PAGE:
Like many people who switch careers, Mr. Krugman was a much better economist (even as a leftist economist) than he is a political commentator. He has no inside information about the administration, rather he has a cynical viewpoint that behind every policy is some sinister fat cat desire to stick it to some group of Americans. This leads him to find conspiracies instead of the simple, obvious, and almost always correct motivations of the administration. The war was about national security. You can argue that it shouldn't have happened, but if you think the war was begun because of big companies, Halliburton, or oil then you're peddling conspiracies without any evidence. That's why Krugman does. He doesn't provide evidence, but rather rhetoric. That's why seeing the debate between him and O'Reilly was so enjoyable. They were perfect foils as both are full of words and not much substance.


I think that Paul Krugman's reputation is tangential to the issue at hand. Arguing from Krugman's authority was a mistake, but so is dismissing the arguments that Krugman did make.

The economic arguments about SS's insolvency are not grounded in conspiracy theries but on straightforward principles. Let's restrict the debate to those rather than get sidetracked into a flamewar.

While I personally do not share Adam's opinion of Krugman, neither do I think that it is a sufficient debating position to say "Krugman says so".


What I would like to get to Lou Dobbs, (whom I very much respect), is that it isn't in any way a fix of Social Security, it is the removal. It is just a replacement that certain forces have wanted for at least since Reagan. Not a good thing I am afraid for the little man.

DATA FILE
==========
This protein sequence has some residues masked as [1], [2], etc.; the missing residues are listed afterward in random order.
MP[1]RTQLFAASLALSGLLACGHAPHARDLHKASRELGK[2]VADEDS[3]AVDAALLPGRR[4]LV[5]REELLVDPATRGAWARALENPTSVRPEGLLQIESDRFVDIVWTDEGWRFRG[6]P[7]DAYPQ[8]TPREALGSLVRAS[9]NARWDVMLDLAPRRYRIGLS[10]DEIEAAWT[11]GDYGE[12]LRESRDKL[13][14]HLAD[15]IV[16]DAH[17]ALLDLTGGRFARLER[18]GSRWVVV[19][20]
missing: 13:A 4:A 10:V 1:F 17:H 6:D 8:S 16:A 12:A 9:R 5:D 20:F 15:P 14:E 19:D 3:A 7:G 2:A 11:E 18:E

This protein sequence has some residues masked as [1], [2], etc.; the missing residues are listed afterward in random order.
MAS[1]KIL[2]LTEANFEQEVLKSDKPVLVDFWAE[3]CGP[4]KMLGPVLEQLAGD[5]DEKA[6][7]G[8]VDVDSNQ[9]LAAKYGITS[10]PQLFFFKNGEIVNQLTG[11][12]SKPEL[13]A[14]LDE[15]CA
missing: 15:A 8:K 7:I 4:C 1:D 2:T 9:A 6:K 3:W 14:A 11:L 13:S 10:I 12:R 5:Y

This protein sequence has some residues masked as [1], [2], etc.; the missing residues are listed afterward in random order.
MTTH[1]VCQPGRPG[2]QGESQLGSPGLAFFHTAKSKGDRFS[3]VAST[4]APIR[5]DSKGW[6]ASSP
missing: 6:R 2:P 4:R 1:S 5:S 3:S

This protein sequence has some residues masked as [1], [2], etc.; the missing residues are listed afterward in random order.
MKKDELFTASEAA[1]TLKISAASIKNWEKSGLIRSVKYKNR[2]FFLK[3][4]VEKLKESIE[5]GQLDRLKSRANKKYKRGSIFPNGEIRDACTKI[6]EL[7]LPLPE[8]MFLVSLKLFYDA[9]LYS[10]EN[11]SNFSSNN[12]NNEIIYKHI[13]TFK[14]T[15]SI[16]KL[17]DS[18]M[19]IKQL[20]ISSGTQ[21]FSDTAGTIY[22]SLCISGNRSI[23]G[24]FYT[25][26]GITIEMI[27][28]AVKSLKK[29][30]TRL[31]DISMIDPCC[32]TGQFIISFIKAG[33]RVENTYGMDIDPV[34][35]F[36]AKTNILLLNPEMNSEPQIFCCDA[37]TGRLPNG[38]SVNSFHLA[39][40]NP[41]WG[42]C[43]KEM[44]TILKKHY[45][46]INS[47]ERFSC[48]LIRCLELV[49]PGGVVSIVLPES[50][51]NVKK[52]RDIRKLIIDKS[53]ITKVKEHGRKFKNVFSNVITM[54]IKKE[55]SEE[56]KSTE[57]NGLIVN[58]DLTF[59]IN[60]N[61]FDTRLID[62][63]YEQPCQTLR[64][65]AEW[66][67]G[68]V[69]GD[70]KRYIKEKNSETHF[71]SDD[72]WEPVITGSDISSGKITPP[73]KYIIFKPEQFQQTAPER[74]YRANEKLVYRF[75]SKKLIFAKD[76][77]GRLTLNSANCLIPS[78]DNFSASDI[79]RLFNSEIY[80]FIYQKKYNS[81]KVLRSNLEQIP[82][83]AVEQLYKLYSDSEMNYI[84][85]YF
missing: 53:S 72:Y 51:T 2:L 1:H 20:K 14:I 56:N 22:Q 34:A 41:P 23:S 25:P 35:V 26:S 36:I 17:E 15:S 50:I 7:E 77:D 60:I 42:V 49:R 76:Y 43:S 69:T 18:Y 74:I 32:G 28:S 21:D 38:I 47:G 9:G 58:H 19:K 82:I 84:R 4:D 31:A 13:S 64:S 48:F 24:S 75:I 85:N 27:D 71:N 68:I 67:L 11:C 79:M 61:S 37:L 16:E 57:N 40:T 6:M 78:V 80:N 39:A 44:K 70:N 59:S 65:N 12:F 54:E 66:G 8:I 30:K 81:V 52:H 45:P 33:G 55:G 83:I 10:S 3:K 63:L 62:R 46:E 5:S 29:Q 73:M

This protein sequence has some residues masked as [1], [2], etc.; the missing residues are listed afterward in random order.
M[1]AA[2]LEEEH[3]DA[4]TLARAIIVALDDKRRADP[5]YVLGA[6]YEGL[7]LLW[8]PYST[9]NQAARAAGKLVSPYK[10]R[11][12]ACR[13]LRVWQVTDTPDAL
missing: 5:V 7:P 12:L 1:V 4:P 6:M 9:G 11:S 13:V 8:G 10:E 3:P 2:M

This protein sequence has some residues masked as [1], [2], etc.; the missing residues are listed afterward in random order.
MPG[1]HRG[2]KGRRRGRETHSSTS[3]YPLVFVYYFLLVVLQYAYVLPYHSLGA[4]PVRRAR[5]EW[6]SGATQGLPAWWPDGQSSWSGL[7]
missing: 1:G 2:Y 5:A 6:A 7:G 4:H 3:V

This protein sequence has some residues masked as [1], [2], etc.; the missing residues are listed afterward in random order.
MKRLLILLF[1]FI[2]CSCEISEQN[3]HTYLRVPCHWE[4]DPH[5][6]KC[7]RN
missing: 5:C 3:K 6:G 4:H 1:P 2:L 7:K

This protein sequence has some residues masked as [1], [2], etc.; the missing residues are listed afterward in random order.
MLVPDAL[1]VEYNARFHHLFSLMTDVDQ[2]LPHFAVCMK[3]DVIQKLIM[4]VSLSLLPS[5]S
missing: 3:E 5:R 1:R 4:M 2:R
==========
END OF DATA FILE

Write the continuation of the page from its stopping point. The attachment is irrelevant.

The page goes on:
Post a Comment


View blog top tags
The Assault on Reason

Obama 2008 - I want my country back

I want my country back - Obama 2008

About Nation-Building

Nation-Building was founded by Aziz Poonawalla in August 2002 under the name Dean Nation. Dean Nation was the very first weblog devoted to a presidential candidate, Howard Dean, and became the vanguard of the Dean netroot phenomenon, raising over $40,000 for the Dean campaign, pioneering the use of Meetup, and enjoying the attention of the campaign itself, with Joe Trippi a regular reader (and sometime commentor). Howard Dean himself even left a comment once. Dean Nation was a group weblog effort and counts among its alumni many of the progressive blogsphere's leading talent including Jerome Armstrong, Matthew Yglesias, and Ezra Klein. After the election in 2004, the blog refocused onto the theme of "purple politics", formally changing its name to Nation-Building in June 2006. The primary focus of the blog is on articulating purple-state policy at home and pragmatic liberal interventionism abroad.